So, the elites who should be ensuring a reasonably satisfactory economic future for the people have lost the confidence and trust of such. Wolf recognises that political and technocratic elites, who were in charge of the economic system, as well as economics journalists like himself, didn’t know what they were doing. Unsurprisingly, this created a profound disillusionment, which left open the political field to populists, especially those of the right wing, like Donald Trump and Boris Johnson.
This is where we are now, with the risk that things might only get worse if Donald Trump, or someone with his stripes, gets elected as US president in 2024. The US is already ranked as a “flawed democracy,” rather than a “full democracy” by the Economist Intelligence Unit (EIU), and could see the quality of its democracy deteriorate even further. And with the US having functioned as a beacon for global democracy during the postwar period, there are grave risks of contagion elsewhere in the world. It is for this reason that much of Wolf’s text focuses on the US and the effect of Donald Trump.
Wolf regards democracy as one of the great inventions of humankind, as it offers prosperity, freedom, and human dignity in contrast to other politico-economic systems. Moreover, democratic capitalism has only been with us for a very short period of human history, and only 24 of the world’s 167 countries covered by the EIU would have full democracies. As evident from the democratic recession, it is a very fragile system.
What solutions does Wolf propose to save democratic capitalism? While he calls for a “new” New Deal, many of his proposals are “old chestnuts” – like restoring economic growth, generating opportunities for most people, protecting people from the most extreme vicissitudes of life, investing very heavily in education to prevent the development of a hereditary underclass and a hereditary superclass, and tackling global environmental challenges. To improve political systems, Wolf suggests that we think about how we select political leaders, how parties work, the role of the media, and restoring the credibility of experts, in addition to his ideas for restoring citizenship.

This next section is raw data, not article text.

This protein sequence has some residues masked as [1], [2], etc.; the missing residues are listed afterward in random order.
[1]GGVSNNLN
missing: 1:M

Wolf calls upon elites to drive reform to salvage democratic capitalism, writing “If the needed reforms are to happen, elites must play a central role.” However, it does not seem likely that plutocratic elites who have captured the state in the US and UK will put the public interest ahead of their own by correcting the systemic mess that they have allegedly created in democratic capitalism. But as Wolf says, “Without decent and competent elites, democracy will perish.”
Overall, Wolf’s new book on democratic capitalism is a vast, sprawling enterprise of some 500 pages with loads of detailed background information and argumentation. It is certainly not a book for the fainthearted! But the crisis of democratic capitalism is real, and this book is certainly a good guide to the issues.
But it will not leave the reader feeling optimistic. Towards the end, Wolf doubts “whether the US will still be a functioning democracy by the end of the decade. If US democracy collapses, what future can there be for the grand idea of government of the people, by the people, for the people?” Thus, he concludes “If we fail, the light of political and personal freedom might once again disappear from the world.”
This is a review of Martin Wolf, The Crisis of Democratic Capitalism (Allen Lane, 2023). ISBN: 9780241303412 (hardcover).
This review is published under a Creative Commons License and may be republished with attribution.